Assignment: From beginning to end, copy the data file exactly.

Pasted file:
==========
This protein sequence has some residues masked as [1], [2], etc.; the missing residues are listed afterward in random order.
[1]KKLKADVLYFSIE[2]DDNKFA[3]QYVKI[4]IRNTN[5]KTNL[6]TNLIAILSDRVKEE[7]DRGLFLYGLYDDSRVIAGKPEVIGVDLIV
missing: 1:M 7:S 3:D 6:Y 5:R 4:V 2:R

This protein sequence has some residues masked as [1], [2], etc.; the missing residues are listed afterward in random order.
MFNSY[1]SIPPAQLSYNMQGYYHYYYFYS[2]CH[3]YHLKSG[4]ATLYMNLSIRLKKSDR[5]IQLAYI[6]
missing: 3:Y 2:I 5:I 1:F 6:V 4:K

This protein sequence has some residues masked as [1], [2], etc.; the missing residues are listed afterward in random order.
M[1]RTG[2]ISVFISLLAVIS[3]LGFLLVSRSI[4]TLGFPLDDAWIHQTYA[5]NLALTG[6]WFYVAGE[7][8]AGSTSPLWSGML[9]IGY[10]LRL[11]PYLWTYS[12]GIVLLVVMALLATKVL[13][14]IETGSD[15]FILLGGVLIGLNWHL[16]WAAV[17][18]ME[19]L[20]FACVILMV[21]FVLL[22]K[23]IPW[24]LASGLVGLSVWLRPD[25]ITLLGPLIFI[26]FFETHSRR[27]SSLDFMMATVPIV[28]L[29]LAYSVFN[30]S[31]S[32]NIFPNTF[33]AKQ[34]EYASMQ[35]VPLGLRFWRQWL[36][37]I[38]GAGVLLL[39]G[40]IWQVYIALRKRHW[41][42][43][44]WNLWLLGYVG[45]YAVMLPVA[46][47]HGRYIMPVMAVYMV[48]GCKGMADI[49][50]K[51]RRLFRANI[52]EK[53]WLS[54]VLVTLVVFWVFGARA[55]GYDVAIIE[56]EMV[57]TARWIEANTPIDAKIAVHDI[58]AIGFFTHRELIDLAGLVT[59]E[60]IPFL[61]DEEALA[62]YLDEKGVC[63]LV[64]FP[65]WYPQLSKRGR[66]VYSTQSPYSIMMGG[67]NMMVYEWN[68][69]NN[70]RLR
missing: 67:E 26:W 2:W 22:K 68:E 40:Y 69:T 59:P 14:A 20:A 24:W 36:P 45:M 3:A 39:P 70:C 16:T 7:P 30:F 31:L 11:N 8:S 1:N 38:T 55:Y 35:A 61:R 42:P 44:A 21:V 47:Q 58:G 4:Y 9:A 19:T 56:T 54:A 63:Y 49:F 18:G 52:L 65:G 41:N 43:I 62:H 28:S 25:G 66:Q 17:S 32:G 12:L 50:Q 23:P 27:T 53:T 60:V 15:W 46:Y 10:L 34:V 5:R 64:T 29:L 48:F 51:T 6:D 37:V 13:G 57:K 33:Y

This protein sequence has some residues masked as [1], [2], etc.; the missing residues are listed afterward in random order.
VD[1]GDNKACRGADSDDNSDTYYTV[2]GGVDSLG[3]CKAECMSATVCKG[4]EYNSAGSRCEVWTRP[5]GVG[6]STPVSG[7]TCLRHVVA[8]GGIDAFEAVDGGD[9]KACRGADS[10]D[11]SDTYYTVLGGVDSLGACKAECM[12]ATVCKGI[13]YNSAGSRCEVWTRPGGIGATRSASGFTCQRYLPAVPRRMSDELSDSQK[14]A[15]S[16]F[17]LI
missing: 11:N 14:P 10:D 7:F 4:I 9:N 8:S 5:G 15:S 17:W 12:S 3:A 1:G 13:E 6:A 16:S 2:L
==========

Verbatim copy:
This protein sequence has some residues masked as [1], [2], etc.; the missing residues are listed afterward in random order.
[1]KKLKADVLYFSIE[2]DDNKFA[3]QYVKI[4]IRNTN[5]KTNL[6]TNLIAILSDRVKEE[7]DRGLFLYGLYDDSRVIAGKPEVIGVDLIV
missing: 1:M 7:S 3:D 6:Y 5:R 4:V 2:R

This protein sequence has some residues masked as [1], [2], etc.; the missing residues are listed afterward in random order.
MFNSY[1]SIPPAQLSYNMQGYYHYYYFYS[2]CH[3]YHLKSG[4]ATLYMNLSIRLKKSDR[5]IQLAYI[6]
missing: 3:Y 2:I 5:I 1:F 6:V 4:K

This protein sequence has some residues masked as [1], [2], etc.; the missing residues are listed afterward in random order.
M[1]RTG[2]ISVFISLLAVIS[3]LGFLLVSRSI[4]TLGFPLDDAWIHQTYA[5]NLALTG[6]WFYVAGE[7][8]AGSTSPLWSGML[9]IGY[10]LRL[11]PYLWTYS[12]GIVLLVVMALLATKVL[13][14]IETGSD[15]FILLGGVLIGLNWHL[16]WAAV[17][18]ME[19]L[20]FACVILMV[21]FVLL[22]K[23]IPW[24]LASGLVGLSVWLRPD[25]ITLLGPLIFI[26]FFETHSRR[27]SSLDFMMATVPIV[28]L[29]LAYSVFN[30]S[31]S[32]NIFPNTF[33]AKQ[34]EYASMQ[35]VPLGLRFWRQWL[36][37]I[38]GAGVLLL[39]G[40]IWQVYIALRKRHW[41][42][43][44]WNLWLLGYVG[45]YAVMLPVA[46][47]HGRYIMPVMAVYMV[48]GCKGMADI[49][50]K[51]RRLFRANI[52]EK[53]WLS[54]VLVTLVVFWVFGARA[55]GYDVAIIE[56]EMV[57]TARWIEANTPIDAKIAVHDI[58]AIGFFTHRELIDLAGLVT[59]E[60]IPFL[61]DEEALA[62]YLDEKGVC[63]LV[64]FP[65]WYPQLSKRGR[66]VYSTQSPYSIMMGG[67]NMMVYEWN[68][69]NN[70]RLR
missing: 67:E 26:W 2:W 22:K 68:E 40:Y 69:T 59:P 14:A 20:A 24:W 36:P 45:M 3:A 39:P 70:C 16:T 7:P 30:F 31:L 11:N 8:S 1:N 38:T 55:Y 35:A 61:R 42:P 44:A 21:V 47:Q 58:G 4:Y 9:A 19:T 56:T 54:A 63:Y 49:F 18:G 52:L 65:G 41:N 43:I 62:H 28:S 25:G 66:Q 17:S 32:G 12:L 50:Q 23:P 27:T 53:T 60:V 15:W 46:Y 10:L 34:V 5:R 64:T 29:L 48:F 51:T 6:D 37:V 13:G 57:K 33:Y

This protein sequence has some residues masked as [1], [2], etc.; the missing residues are listed afterward in random order.
VD[1]GDNKACRGADSDDNSDTYYTV[2]GGVDSLG[3]CKAECMSATVCKG[4]EYNSAGSRCEVWTRP[5]GVG[6]STPVSG[7]TCLRHVVA[8]GGIDAFEAVDGGD[9]KACRGADS[10]D[11]SDTYYTVLGGVDSLGACKAECM[12]ATVCKGI[13]YNSAGSRCEVWTRPGGIGATRSASGFTCQRYLPAVPRRMSDELSDSQK[14]A[15]S[16]F[17]LI
missing: 11:N 14:P 10:D 7:F 4:I 9:N 8:S 5:G 15:S 17:W 12:S 3:A 1:G 13:E 6:A 16:S 2:L